In the opera, young Lucia is caught in the middle of a feud between her family and her true love Edgardo. Her brother forces her to forsake her love and marry for money. On their wedding night Lucia kills her bridegroom, plunges headlong into madness, then dies. When Edgardo learns of Lucia’s demise, he kills himself.
The opera is particularly famous for its ‘mad scene’ in which Lucia—covered with blood—sings what is essentially a duet with the glass armonica. (The armonica only appears in the mad scene, nowhere else in the opera.)
Although Donizetti originally wrote the part for glass armonica, the available player proved too difficult to work with, so he rewrote the part for flutes and that’s how it was originally premiered. It is still frequently done with flutes as a glass armonica player is harder to come by than the flautists who are already there in the orchestra.
First, I must say what a pleasure it was to work with all the staff at COC, especially the principals. They were all consummate professionals who did a wonderful job, and very personable to work with:
There have been several reviews of the opera. Those that mentione the glass armonica include:
Stanley Fefferman, Bachtrack
David Alden’s edgy Lucia di Lammermoor triumphs in Toronto
19th April 2013
The COC orchestra, including glass armonica and harp soloists, sounded so constantly well in this hall, they functioned like another character. If there is such a thing as an opera that is a real deal, this is it.
Arthur Kaptainis, National Post
Opera Review: Lucia di Lammermoor not yet worth the price of admission
21st April 2013
It should be noted that the Mad Scene included the glass harmonica originally called for by Donizetti but seldom heard in practice.
Glenn Sumi, Now Magazine
Lucia Di Lammermoor: Uneven production adds incest and horror movie tropes to romantic opera
25th April 2013
Conductor Stephen Lord and the Canadian Opera Company orchestra bring out all the dark hues in the score, with the addition of the glass armonica – an instrument once thought to induce hysteria – adding some spine-tingling effects in the infamous mad scene.
Wayne Leung, Mooney On Theatre
Review: Lucia di Lammermoor (Canadian Opera Company)
18th April 2013
Another curious but fascinating musical highlight of the opera is the inclusion of the glass armonica. The rare instrument was originally part of Donizetti’s score but the composer later re-arranged the part for the flute instead. Used during Lucia’s mad scene, the instrument has an ethereal almost electronic sound that adds to the creepy atmosphere of the scene.
Colin Eatock, Writer & Composer
The COC’s Lucia di Lammermoor
22nd April 2013
Canadian Opera Company’s current production of Gaetano Donizetti’s Lucia di Lammermoor at Toronto’s Four Seasons Centre has plenty going for it: a fine cast, effective pacing from conductor Stephen Lord, and intriguing stage direction from David Alden.
But let’s start with the glass harmonica.
In case you don’t know the instrument, it consists of a set of partially submerged glass bowls rotating on an axle that produce sustained tones when touched by the fingers. Developed by Benjamin Franklin, the glass harmonica was to the 18th and 19th centuries what the theremin was to the 20th: a weirdly ethereal novelty instrument. Its decline from fashion was hastened by the rumour that its sound induced insanity.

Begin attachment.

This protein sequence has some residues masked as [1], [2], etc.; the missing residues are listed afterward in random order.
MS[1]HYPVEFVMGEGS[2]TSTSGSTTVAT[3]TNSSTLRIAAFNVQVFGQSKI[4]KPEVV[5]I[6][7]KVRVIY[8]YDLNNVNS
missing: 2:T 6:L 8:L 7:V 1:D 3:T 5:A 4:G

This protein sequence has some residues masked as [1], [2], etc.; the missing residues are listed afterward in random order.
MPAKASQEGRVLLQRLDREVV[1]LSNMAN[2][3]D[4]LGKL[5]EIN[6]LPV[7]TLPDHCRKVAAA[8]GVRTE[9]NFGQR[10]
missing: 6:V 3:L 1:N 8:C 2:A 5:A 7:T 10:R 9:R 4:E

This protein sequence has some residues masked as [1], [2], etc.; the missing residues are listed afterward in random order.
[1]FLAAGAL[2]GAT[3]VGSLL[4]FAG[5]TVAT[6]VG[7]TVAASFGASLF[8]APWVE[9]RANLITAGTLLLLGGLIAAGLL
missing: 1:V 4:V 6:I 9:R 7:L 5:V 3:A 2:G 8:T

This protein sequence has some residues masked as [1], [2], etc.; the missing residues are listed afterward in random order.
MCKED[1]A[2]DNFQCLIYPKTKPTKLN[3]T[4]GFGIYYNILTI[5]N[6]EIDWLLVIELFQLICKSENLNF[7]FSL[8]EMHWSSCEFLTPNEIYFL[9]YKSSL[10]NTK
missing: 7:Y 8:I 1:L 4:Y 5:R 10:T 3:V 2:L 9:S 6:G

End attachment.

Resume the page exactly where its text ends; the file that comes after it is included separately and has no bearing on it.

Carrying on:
Donizetti intended to include it in the “mad scene” from Lucia. But for reasons not entirely clear, it wasn’t used at the opera’s premiere in 1835, and the composer substituted a flute. However, the glass harmonica seems to be making a comeback (the Metropolitan Opera used one in Lucia in 2009), and this is a good thing.
Christopher Hoilek, Stage Door
Lucia di Lammermoor
18th April 2013
The Canadian Opera Company’s current production of Lucia di Lammermoor is a feast of beautiful singing and effective acting with no weak link in the cast.
Her mad scene is particularly notable because Alden has used Donizetti’s original version of it where Lucia is accompanied by glass harmonica, not by the flute. The mad Lucia sings of “un’armonia celeste” and the glass harmonica lends an eerie beauty to the entire scene.
And to have a glass harmonica in the mad scene gives it an aura that literally seems out of this world.
Sarah Chan, The Scene in Toronto
For the Love of Opera: Lucia di Lammermoor
23rd April 2013
The story takes place in Victorian Scotland, the bleak and weathered white walls resembled a mental institution and the lighting cast beautiful dark shadows that carried the heavy tone of the show. The stage pieces swung and moved in a seamless way, cleverly using the back of the wall pieces to further the starkness and bleak emotional tone. Details were strong all the way down to the glass harmonica in the mad scene, which were previously used in sanatoriums in the 19th century to induce hysteria.
Opera Going Toronto
Lucia di Lammermoor Review
Conductor Stephen Lord leads the always glorious COC orchestra, tracing Donizetti’s long gorgeous lines of legato with grace and refinement. Tempi are consistently respectful. Harmonies are exquisite. The use of glass harmonica, an eerie nineteenth century Victorian parlour instrument, to underpin Lucia’s mad scene, comes as a welcome surprise.
The Canadian Opera Company did their own blog about me, the glass armonica & Lucia (click here).
Their blog included a rather nice video about me and the armonica (click for video or view in this player):